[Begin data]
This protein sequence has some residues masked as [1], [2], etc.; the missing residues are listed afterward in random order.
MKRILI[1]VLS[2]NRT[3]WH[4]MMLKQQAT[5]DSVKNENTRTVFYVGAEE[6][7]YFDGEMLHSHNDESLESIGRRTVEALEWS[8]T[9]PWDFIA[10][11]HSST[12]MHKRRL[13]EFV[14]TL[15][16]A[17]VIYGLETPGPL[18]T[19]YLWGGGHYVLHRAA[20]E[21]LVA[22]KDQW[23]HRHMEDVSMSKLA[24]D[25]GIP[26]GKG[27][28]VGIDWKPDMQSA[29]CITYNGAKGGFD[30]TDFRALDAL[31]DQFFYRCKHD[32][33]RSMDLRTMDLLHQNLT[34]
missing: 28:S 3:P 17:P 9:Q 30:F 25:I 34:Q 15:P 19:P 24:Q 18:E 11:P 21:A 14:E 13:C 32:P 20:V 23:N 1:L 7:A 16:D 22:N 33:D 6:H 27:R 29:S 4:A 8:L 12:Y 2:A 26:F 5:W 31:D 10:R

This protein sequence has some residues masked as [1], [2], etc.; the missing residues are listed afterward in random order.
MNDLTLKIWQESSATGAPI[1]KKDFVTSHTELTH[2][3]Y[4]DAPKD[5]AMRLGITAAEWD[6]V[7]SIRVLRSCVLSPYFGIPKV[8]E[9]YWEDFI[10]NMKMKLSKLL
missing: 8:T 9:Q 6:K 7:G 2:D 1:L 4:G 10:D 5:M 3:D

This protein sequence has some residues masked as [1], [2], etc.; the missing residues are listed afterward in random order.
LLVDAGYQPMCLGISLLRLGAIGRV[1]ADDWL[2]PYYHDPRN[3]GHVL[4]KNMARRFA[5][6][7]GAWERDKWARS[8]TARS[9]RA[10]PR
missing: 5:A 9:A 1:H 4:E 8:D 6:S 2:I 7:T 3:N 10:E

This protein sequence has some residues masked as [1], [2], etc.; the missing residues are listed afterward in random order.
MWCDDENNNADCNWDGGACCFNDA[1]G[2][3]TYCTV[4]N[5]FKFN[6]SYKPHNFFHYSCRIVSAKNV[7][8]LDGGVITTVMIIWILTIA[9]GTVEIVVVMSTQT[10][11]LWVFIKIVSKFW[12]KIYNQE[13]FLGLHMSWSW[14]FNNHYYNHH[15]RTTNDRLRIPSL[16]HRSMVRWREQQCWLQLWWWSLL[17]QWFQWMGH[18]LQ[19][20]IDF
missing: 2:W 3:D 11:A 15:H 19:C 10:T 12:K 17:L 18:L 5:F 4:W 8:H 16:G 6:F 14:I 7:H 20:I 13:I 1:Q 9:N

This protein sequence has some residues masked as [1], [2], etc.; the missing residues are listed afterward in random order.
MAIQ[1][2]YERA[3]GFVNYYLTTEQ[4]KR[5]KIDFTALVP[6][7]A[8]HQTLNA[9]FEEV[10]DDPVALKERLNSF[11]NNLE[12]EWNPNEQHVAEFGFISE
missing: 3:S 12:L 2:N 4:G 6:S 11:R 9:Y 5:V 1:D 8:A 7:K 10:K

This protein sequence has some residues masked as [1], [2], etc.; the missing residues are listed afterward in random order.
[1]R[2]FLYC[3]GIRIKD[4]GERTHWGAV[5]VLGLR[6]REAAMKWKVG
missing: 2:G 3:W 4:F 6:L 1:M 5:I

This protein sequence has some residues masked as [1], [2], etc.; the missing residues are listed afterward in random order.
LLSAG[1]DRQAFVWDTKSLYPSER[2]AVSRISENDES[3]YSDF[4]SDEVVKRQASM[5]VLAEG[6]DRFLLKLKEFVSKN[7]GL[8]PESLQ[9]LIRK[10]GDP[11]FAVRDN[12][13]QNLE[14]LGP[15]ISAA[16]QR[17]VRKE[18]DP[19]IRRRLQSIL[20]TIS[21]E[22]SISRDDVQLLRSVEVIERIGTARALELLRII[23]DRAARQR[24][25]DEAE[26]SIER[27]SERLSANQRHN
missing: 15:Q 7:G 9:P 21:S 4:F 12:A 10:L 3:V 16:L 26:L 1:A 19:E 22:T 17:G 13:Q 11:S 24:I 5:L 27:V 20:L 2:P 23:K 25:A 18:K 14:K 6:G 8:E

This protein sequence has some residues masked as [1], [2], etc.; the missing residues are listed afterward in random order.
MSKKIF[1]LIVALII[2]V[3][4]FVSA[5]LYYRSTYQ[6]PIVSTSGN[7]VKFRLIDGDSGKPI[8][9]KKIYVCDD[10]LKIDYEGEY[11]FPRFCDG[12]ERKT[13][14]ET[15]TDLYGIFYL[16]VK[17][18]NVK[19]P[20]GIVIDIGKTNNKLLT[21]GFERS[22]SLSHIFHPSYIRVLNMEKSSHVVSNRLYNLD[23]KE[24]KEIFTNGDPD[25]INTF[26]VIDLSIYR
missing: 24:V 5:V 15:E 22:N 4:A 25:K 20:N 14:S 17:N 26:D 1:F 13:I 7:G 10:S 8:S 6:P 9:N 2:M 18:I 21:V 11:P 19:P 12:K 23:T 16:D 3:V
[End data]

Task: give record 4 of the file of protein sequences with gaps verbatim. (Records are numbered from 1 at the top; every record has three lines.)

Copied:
This protein sequence has some residues masked as [1], [2], etc.; the missing residues are listed afterward in random order.
MWCDDENNNADCNWDGGACCFNDA[1]G[2][3]TYCTV[4]N[5]FKFN[6]SYKPHNFFHYSCRIVSAKNV[7][8]LDGGVITTVMIIWILTIA[9]GTVEIVVVMSTQT[10][11]LWVFIKIVSKFW[12]KIYNQE[13]FLGLHMSWSW[14]FNNHYYNHH[15]RTTNDRLRIPSL[16]HRSMVRWREQQCWLQLWWWSLL[17]QWFQWMGH[18]LQ[19][20]IDF
missing: 2:W 3:D 11:A 15:H 19:C 10:T 12:K 17:L 18:L 5:F 4:W 8:H 16:G 6:F 14:I 7:H 20:I 13:I 1:Q 9:N